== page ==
Green power offers are one way to help connect electricity customers with renewable energy. These voluntary programs are designed to make it easier for willing consumers to choose a greener energy mix for their home or business. Green power offers are typically voluntary, meaning customers must affirmatively enroll in the program and select their product. In many states, they create a mechanism for customers to buy renewable power over and above state renewable portfolio standards. While customers in competitive markets are free to select their energy supplier, under the green power offer program one supplier is designated by regulators as the default green supplier at any given time. This formal designation gives the default green supplier better marketing access to its customers and facilitates interactions with the transmission and distribution utility.
Maine’s green power offer will launch soon. In December 2010, following on the state legislature’s enactment of a community-based renewable energy pilot program, the Maine Public Utilities Commission issued a request for proposals from suppliers to operate a green power offer for residential and small commercial electricity customers for a three year term.
Eligible resources for the Maine program include fuel cells, tidal power, solar arrays, geothermal installations, hydroelectric generators that meet all state and federal fish passage requirements, biomass generators, and wind power installations. In response to the Maine commission's request for proposals, suppliers submitted bids proposing to supply products consisting of sufficient renewable energy credits (RECs) to cover half or all of each customer’s load.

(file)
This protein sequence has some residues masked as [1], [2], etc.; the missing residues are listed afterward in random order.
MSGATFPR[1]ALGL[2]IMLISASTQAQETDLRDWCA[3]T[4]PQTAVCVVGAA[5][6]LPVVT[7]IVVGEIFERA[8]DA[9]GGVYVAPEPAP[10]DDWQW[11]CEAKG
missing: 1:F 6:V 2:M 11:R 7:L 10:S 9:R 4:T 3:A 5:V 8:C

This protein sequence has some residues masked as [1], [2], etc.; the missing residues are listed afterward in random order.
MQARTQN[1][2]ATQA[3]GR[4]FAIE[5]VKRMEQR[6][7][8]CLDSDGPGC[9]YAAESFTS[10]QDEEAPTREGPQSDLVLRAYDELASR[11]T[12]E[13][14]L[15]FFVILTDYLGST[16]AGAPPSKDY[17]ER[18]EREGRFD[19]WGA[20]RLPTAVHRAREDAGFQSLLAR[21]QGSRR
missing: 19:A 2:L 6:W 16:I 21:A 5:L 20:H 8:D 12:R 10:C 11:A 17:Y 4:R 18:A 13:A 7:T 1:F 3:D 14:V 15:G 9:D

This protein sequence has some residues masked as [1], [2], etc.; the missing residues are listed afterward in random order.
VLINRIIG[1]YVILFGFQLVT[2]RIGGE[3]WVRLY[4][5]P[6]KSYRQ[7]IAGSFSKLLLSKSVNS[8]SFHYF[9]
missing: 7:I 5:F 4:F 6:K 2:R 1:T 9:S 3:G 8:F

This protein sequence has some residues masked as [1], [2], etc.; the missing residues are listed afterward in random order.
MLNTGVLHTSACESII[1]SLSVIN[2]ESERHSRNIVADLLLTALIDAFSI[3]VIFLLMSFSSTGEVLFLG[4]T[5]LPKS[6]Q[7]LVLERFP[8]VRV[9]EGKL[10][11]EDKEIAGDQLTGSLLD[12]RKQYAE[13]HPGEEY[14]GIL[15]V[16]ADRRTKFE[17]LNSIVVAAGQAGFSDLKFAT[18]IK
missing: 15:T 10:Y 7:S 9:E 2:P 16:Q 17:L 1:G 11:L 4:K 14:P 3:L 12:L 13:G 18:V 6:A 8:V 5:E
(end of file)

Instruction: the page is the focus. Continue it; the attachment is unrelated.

At Tuesday's deliberative session, the Maine Public Utilities Commission selected the state’s first green power offer supplier. While many of the details of the winner’s offering remain confidential for the moment, the regulators expressed interest in a flexible product composed entirely of RECs from renewable energy facilities in Maine. The product would remain resource-agnostic, meaning the supplier could provide RECs from any eligible Maine resource. This flexibility contrasts with other offers to deliver RECs from a specific resource such as wind. This product, which comes in addition to a customer’s underlying energy supply and local utility wires charges, is reported to cost 1.5 cents per kilowatt-hour.
With the winner selected, Maine’s green power offer will move forward. The success of the program will depend on a number of factors including customers’ appetites, the economy, and the green supplier’s marketing practices.